Monday, November 10, 2008

Nancy LaPlaca's, Coal Will Never Be Clean.

Whenever I get in trouble with clean coal issues, I can always count on Nancy to set me straight here is an example of her work. She is a dedicated activist who fights daily to stop new coal fired power plants.


CCS (carbon capture and sequestration) will not work. There are 3 basic problems:
1. Scale: the entire planet is sequestering about 4 million tons of CO2/year right now, at enormous
cost -- which is hard to pin down. 4 million tons sounds like a lot, but it represents the CO2 emissions from a single coal plant; the largest scale projects in the U.S. will EACH sequester about 1 million tons/year, or about 25% of the output from a single coal plant.
2. Cost: the cost is enormous -- see below. Building gasified -- i.e. 'clean' coal will cost at least $4,000/kW -- to put this in perspective, it's TWICE what wind costs, and 30% or more expensive than Concentrating Solar Power -- utility-scale solar thermal that's costing 12-14 cents/kWh NOW;
3. Risk: who will be responsible for leakage, for induced seismic activity due to cramming billions of tons of liquid, highly corrosive CO2 underground?

Here's my standard LTE (letter to editor):

The coal companies can whine and bluster, but simple physics tells us that matter is not created or destroyed -- only changed. Unfortunately, the coal, oil and gas industry gives lots and lots of campaign money, perhaps giving them the illusion that they can actually change basic scientific principles.

Coal will never be "clean." The volume of CO2 (and many other pollutants, but let's just focus on CO2) is enormous (~2 pounds of CO2 created for every pound of coal burned), it's a very stable molecule, adn the cost of risk of sequestration far exceeds the cost of the MOST expensive kind of solar, photo voltaics.

We must look at energy in terms of "life cycle assessment" or EROIE (Energy Returned on Energy Invested, which Richard Heinberg talks about extensively in his many books, including The Party's Over: Oil, War and the Fate of Industrial Societies).
there are only TWO IGCC (Ingrated Gasification Combined Cycle) plants that produce electricity in the U.S. (for a total of four in the world) - see attached 3 page report;
no IGCC plant currently captures CO2;
the costs and parasitic load (how much energy it takes to run the capture and storage processes) are enormous.
- IGCC capital cost: $3,400/kW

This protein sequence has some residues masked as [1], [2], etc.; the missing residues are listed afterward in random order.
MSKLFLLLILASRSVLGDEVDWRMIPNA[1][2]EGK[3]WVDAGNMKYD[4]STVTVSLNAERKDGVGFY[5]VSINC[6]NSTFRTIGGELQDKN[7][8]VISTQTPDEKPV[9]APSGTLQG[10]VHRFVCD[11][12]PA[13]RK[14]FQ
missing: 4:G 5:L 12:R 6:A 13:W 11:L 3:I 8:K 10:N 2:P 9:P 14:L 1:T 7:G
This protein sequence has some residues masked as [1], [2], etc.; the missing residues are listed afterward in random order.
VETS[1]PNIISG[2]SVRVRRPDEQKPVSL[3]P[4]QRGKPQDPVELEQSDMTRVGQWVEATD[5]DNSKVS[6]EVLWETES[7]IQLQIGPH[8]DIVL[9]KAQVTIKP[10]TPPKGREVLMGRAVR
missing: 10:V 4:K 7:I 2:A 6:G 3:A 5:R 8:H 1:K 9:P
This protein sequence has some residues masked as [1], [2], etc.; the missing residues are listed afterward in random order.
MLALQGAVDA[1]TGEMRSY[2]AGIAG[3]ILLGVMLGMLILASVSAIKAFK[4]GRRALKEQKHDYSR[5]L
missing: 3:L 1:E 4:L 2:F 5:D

- parasitic load to capture CO2: 15-20% (higher levels of CO2 = higher parasitic load; it's easier to capture the first 30% than the last 30%)
- cost of compression: $17/ton
The percentage of CO2 that is being captured and stored right now is a pittance. The total CO2 emissions from coal plants is ~2.5 billion tons/year in the U.S., with an average plant emitting ~5 million tons. EACH location in the world is capturing and storing about 1 million tons/year -- about 1/5 of the emissions from a single coal plant. That's not a solution, it's a niche market.
Over a dozen IGCC plants were cancelled or put on hold as of November 2007, Emerging Energy Research, Oct. 5, 2007, TECO, Nuon Underscore IGCC's Woes. Since the report was issued, at least 2 more IGCC's have been cancelled: Colorado and Orlando. TECO's cancellation is notable it has been running an IGCC plant for the past ten years; while Orlando is notable because it received $235 million in federal funds, which it must now return.

CO2 compression alone costs $17/ton, so a plant emitting 3 million tons/year of CO2 would cost $51 million/year JUST to compress the CO2! And that's assuming it will "stay" underground for a long time. The parasitic load from the compression, transportation etc. is estimated to be 20-25%- and that could be low. See Ramgen's excellent description from the Western Governor's Ass'n meeting Oct. 23-24, 2007 in Denver:

A July 2006 EPA study estimated the added costs of IGCC with carbon capture:
-plant output reduced 14%
- total capital cost increase - 47%
- cost of electricity increase 38%
Summary, page. ES-6:

Finally, the risk is enormous. In the 1960s, the US Army Corps injected 165 million gallons of liquid toxic waste from Rocky Mtn Arsenal beneath the Denver basin, triggering 1,500 seismic events between 1962-67 -- three over Richter magnitude 5; induced seismic activity is a real danger when injecting large amounts of a pressurized -- and corrosive -- substance like CO2. High Country News recently reported on it:

CO2 is heavier than air and displaces air, which is why a cloud of CO2 released from a volcanic lake in Lake Nyos, Cameroon in the mid-1980's instantly killed the village's 1700 inhabitants and animals.

See this fact sheet on IGCC:

Nancy LaPlaca

In politics the middle way is none at all....Let us dare to read, think, speak, and write. John Adams 1735-1826.

No comments:

Post a Comment

Always welcome.